9.6 Validation of Drug Design Based on the known Structure of the Target.

9.7 General Considerations in Drug Development.

References.

10. The Development of Antibodies as Pharmaceutical Products.

10.1 An Introduction to the Immune System.

10.2 The Beginnings of Applied Immunology.

10.3 Monoclonal Antibodies.

10.4 Producing Antibodies via rDNA and Combinatorial Biology.

10.5 Affinity Enrichment on Surface of Immobilized Target Molecules.

10.6 Mice with Human Antibody Gene Repertoires.

10.7 Two Severe Setbacks during Clinical Testing.

10.8 A Survey of Therapeutic Antibodies.

References.

11. Hereditary Disease and Human Genome Analysis.

11.1 Introduction.

11.2 Heredity Studies and Family Counselling .

11.3 Early Attempts to Analyse the Human Genome.

11.4 The Personalized Genome and Personal Medicine.

11.5 Analysing the Effect of the Environment on the Human Genome: Epigenetics.

References.

12. Transgenic Animals and Plants.

12.1 Introduction.

12.2 Stem Cells and Gene Targeting.

References.

13. Extrapolating to the Future.

13.1 Summary of the Status Quo.

13.2 Insect Control Through ‘Sterile’ Males (SIT).

13.3 The Future of Gene Therapy.

13.4 Stem Cell Therapy.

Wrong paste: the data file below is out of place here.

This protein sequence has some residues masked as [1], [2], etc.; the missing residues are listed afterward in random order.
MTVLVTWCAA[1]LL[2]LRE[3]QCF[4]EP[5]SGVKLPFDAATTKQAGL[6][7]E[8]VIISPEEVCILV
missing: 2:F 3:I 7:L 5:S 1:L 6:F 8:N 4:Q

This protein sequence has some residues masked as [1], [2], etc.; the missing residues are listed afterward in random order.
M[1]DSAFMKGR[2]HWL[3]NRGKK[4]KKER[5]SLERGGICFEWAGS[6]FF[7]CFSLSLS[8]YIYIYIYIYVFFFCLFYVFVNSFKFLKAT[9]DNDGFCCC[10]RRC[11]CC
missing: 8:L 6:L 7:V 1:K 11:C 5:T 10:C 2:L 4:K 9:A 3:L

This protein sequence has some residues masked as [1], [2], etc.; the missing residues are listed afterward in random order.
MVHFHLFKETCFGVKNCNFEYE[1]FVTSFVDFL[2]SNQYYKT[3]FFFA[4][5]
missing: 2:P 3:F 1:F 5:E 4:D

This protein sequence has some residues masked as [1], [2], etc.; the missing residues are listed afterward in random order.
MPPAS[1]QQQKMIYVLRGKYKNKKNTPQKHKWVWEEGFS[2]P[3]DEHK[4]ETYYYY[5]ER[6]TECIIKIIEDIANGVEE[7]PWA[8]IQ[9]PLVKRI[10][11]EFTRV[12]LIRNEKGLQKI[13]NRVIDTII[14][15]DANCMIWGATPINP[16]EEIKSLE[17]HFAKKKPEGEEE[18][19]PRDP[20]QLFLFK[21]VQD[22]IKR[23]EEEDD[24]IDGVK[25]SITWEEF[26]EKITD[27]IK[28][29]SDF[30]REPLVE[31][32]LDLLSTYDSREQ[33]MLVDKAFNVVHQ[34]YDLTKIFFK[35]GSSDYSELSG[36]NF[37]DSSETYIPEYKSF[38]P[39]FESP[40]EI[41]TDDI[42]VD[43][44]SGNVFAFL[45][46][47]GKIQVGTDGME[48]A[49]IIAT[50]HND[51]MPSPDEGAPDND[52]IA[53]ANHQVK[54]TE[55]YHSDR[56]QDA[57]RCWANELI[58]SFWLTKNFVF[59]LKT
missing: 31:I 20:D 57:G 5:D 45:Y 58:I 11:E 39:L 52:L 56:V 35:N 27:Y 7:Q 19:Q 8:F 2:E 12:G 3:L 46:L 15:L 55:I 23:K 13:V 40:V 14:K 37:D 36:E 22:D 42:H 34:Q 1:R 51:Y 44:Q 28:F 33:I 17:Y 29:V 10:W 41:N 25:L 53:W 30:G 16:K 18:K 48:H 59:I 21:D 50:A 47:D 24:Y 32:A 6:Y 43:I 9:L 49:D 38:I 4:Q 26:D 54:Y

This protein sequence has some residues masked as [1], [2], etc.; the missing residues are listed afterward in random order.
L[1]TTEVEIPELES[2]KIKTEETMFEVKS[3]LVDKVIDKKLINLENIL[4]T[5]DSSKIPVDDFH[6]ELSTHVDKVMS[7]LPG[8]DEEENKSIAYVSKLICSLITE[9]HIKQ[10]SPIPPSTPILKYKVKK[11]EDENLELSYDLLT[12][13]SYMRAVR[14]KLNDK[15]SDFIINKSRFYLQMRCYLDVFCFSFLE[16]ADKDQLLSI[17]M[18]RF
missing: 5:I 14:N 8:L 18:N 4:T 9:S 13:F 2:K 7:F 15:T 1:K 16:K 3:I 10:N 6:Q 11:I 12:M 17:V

13.5 Flash Sequencing DNA: A Human Genome Sequence in Minutes?

13.6 Systems Biology and Looking for ‘Druggable’ Targets.

13.7 Synthetic Biology.

References.

14. Biotechnology and Intellectual Property.

14.1 Introduction.

14.2 Patents Ensure Growth and Rapid Dissemination of Knowledge.

14.3 Owning a Patent does not simply Mean that it can be Implemented: “Freedom to Operate’ (FTO).

14.4 Life-forms as ‘Novel Subject Matter’ for Patents?

14.5 Technology “State of the Art’: Precedence/Directives, not Fixed by Law.

14.6 Who can make Decisions about Public Morality?

14.7 Biotechnology-oriented Directives Guide Patenting Decisions.

References.

Part Three. Application.

15. Bioprocess Engineering.

15.1 Introduction.

15.2 Aspects of Applied Microbiology.

15.3 Biocatalysis.

15.4 Biochemical Engineering.

15.5 Process Sustainability and Ecological Considerations.

15.6 Biosystems Engineering, including Omics Technologies.

15.7 Outlook and Perspectives.

References.

16. Industrial Biotechnology.

16.1 Introduction.

16.2 General Aspects.

16.3 Commodities.

16.4 Chemicals.

16.5 Food Processing and Products.

16.6 Environmental Processes.

16.7 Summary, Trends and Perspectives.

References.

17. Pharmaceutical Biotechnology.

17.1 Introduction.

17.2 Drug Targeting, Discovery Strategies and Development.

17.3 Pharmaceuticals Production.

17.4 Products, Pharmaceuticals Made by Biotechnology.

17.5 Medicinal Techniques, Diagnostics.

17.6 Business: Companies and Economic Aspects.

References.

18. Plant Biotechnology.

18.1 Introduction.

18.2 Political, Ethical and Biosafety Aspects.

18.3 Research and Development.

18.4 Application of Modified Plants and Products.

18.5 Economic Aspects.

18.6 Summary and Outlook.

References.

Index.

"Summing Up: Recommended. Graduate students and above." (Choice, 1 September 2011)